The clear difference: Compassion Fatigue has a more rapid onset while burnout emerges over time. Compassion Fatigue has a faster recovery (less severe, if recognized and managed early).

Symptoms of Compassion Fatigue:

  • Affects many dimensions of your well-being
  • Nervous system arousal (Sleep disturbance)
  • Emotional intensity increases
  • Cognitive ability decreases
  • Behavior and judgment impaired
  • Isolation and loss of morale
  • Depression and PTSD (potentiate)
  • Loss of self-worth and emotional modulation
  • Identity, worldview, and spirituality impacted
  • Beliefs and psychological needs-safety, trust, esteem, intimacy, and control
  • Loss of hope and meaning=existential despair
  • Anger toward perpetrators or causal events

“First, you should understand that it’s a process. It is not a matter of one day, you’re living your life with a great deal of energy and enjoyment, and the next, you wake up exhausted and devoid of any energy – both physical and emotional. Compassion fatigue develops over time – taking weeks, sometimes years to surface. Basically, it’s a low level, chronic clouding of caring and concern for others in your life – whether you work in or outside the home. Over time, your ability to feel and care for others becomes eroded through overuse of your skills of compassion. You also might experience an emotional blunting – whereby you react to situations differently than one would normally expect.”

When Helping Hurts by F. Oshberg, MD


Tips for Managing Compassion Fatigue


Find someone to talk to.
Understand that the pain you feel is normal.
Exercise and eat properly.
Get enough sleep.
Take some time off.
Develop interests outside of laboratory animals science.
Identify what’s important to you.


Blame others.
Look for a new job.
Buy a new car.
Fall into the habit of complaining with your colleagues.
Hire a lawyer.
Work harder and longer.
Neglect your own needs and interests.

Source: Landstuhl Regional Medical Center


The ABC’s of Prevention


What types of cases contribute to your stress level increasing your vulnerability to compassion fatigue?

Think of events or situation that causes one to experience an unusually strong reaction and often overpowers one’s usual coping mechanisms.

Are you aware of any of these issues or contributing factors in your workday? If so, you could be at risk of compassion fatigue.

  • Ability to function is interfered with or altered.
  • Situation or incident does not seem “typical or ordinary”, it feels traumatic.
  • “Compassion stress” impinges upon or breaks through normal boundaries
  • Regularly waking up tired in the morning and struggling to get to work?
  • Feeling as if you are working harder but accomplishing less?
  • Becoming frustrated/irritated easily?
  • Losing compassion for some people while becoming over involved in others?
  • Routinely feeling bored or disgusted?
  • Experiencing illness, aches and pains?



Keep Balance in Your Life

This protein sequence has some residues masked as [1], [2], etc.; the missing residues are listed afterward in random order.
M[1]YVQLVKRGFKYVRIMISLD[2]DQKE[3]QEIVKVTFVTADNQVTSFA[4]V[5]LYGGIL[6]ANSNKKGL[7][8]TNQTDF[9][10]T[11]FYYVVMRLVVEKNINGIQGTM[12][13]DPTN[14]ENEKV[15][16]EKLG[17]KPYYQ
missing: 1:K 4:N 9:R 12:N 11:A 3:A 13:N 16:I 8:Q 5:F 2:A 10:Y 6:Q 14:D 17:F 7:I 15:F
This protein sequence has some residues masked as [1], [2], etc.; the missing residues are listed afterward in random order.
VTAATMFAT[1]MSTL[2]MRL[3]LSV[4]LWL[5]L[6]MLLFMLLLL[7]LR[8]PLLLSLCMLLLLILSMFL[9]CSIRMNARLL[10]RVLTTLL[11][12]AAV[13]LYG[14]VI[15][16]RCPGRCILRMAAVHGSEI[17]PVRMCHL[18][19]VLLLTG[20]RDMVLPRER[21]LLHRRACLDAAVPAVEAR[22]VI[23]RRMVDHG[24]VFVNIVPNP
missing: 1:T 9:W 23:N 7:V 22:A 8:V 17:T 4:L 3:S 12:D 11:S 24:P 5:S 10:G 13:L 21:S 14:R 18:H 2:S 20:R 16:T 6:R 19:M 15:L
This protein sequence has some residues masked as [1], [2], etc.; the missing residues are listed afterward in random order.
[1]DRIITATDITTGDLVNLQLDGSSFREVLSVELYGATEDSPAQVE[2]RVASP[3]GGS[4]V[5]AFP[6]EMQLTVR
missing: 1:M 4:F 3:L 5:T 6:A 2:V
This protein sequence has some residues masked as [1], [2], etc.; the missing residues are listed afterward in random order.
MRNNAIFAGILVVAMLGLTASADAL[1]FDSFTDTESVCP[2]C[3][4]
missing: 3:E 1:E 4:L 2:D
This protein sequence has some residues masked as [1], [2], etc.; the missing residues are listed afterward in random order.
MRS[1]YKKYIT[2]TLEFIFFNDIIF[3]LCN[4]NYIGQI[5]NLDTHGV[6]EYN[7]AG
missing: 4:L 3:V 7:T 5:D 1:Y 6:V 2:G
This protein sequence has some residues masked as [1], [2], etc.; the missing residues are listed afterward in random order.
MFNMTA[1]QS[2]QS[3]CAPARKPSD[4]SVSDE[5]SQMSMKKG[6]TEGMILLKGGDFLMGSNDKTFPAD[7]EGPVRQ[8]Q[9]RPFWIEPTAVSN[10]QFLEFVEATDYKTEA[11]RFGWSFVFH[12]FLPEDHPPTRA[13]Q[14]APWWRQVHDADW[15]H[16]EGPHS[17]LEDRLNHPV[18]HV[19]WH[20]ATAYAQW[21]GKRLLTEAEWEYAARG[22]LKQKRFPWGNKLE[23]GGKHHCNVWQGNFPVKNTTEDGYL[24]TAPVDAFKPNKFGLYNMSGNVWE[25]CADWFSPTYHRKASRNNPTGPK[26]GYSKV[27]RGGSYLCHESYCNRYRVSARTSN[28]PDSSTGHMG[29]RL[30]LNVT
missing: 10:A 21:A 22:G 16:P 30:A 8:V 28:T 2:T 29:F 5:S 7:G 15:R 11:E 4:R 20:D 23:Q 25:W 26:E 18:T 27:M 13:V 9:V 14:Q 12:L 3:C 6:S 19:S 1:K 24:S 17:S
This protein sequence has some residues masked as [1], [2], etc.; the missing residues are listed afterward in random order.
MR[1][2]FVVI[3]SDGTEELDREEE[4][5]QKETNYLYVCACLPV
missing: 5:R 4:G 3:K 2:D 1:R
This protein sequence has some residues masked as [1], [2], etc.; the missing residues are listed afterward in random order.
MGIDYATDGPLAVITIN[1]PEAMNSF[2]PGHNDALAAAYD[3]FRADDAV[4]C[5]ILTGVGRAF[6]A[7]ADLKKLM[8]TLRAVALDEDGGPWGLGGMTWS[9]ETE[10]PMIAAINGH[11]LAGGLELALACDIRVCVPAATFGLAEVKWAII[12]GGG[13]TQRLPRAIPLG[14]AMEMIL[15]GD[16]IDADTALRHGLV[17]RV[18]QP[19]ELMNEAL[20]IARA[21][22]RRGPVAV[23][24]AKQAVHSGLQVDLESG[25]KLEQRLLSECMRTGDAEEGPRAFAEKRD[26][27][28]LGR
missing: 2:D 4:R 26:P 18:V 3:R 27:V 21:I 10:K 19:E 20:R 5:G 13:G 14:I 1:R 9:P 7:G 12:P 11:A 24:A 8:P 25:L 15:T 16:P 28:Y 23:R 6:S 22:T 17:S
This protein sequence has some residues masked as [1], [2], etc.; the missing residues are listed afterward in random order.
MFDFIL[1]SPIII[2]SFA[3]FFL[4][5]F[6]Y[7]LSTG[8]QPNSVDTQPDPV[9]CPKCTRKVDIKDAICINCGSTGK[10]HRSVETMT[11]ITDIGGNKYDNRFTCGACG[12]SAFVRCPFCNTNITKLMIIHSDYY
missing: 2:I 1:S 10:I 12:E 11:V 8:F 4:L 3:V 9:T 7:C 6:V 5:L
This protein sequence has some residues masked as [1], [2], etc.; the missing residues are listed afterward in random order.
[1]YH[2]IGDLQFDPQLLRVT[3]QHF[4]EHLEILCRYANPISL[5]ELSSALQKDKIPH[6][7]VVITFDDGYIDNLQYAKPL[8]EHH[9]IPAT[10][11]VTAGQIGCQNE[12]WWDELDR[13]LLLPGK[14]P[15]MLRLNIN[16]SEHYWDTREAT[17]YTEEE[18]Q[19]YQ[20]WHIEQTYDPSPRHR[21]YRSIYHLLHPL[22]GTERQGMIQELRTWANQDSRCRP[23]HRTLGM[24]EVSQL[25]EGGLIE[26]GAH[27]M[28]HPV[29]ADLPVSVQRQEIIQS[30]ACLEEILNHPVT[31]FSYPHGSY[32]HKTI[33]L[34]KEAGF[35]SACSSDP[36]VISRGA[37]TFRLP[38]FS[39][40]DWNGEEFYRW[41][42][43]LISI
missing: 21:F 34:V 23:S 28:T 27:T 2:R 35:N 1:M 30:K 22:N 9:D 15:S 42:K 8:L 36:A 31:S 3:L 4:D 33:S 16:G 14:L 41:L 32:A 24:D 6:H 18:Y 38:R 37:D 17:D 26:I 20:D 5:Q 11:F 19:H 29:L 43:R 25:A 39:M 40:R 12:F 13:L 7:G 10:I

• Practice excellent self-care.
  • Nurture yourself by putting activities in your schedule that are sources of pleasure, joy and diversion.
  • Allow yourself to take mini-escapes- these relieve the intensity of your work.
  • Transform the negative impact of your work (find meaning, challenge negativity, find gratitude).
  • Get medical treatment if needed to relieve symptoms that interfere with daily functioning- don’t use alcohol or drugs to self-medicate.
  • Get professional help when needed to get back on track- we all need coaches and consultants at times.

Balancing Exercise

  • List one mini-escape or diversion that worked well to restore and renew you.
  • List one thing that brings you joy.
  • Name 3 things you feel grateful for today.
  • Think of something that has brought you a sense of joy (Make your top ten list).
  • Who do you love that you can reach out to today? (Call them!).
  • What made you laugh today? (Share it!).

Find Your Passion

  • We all have hidden sources of energy and healing power.
  • When you identify the things that fuel you, the things that you have true passion for, your fatigue will disappear.
  • Balancing your life involves putting the things that we value and have passion for in our schedule.

Balance For Your Soul

  • Have quiet alone time in a calm, beautiful place- a safe retreat where you feel renewed.
  • Have an awareness of what restores and replenishes you.
  • Find ways to acknowledge loss and grief.
  • Stay clear with commitment to career goals or your personal mission.
  • Know how to focus on what you can control.
  • Look at situations as entertaining challenges and opportunities, not problems or stresses.



Talk out your stress- process your thoughts and reactions with someone else (coworker, therapist, clergy, friend, family, supervisor)

Build a positive support system that supports you, not fuels your stress

Pets accept whatever affection you are able to give them without asking for more—Pets are basically invulnerable to “provider burnout”–Blood pressure and heart rate decrease when interacting with animals

Source: The American Institute of Stress (AIS) © Copyright 1979 – 2017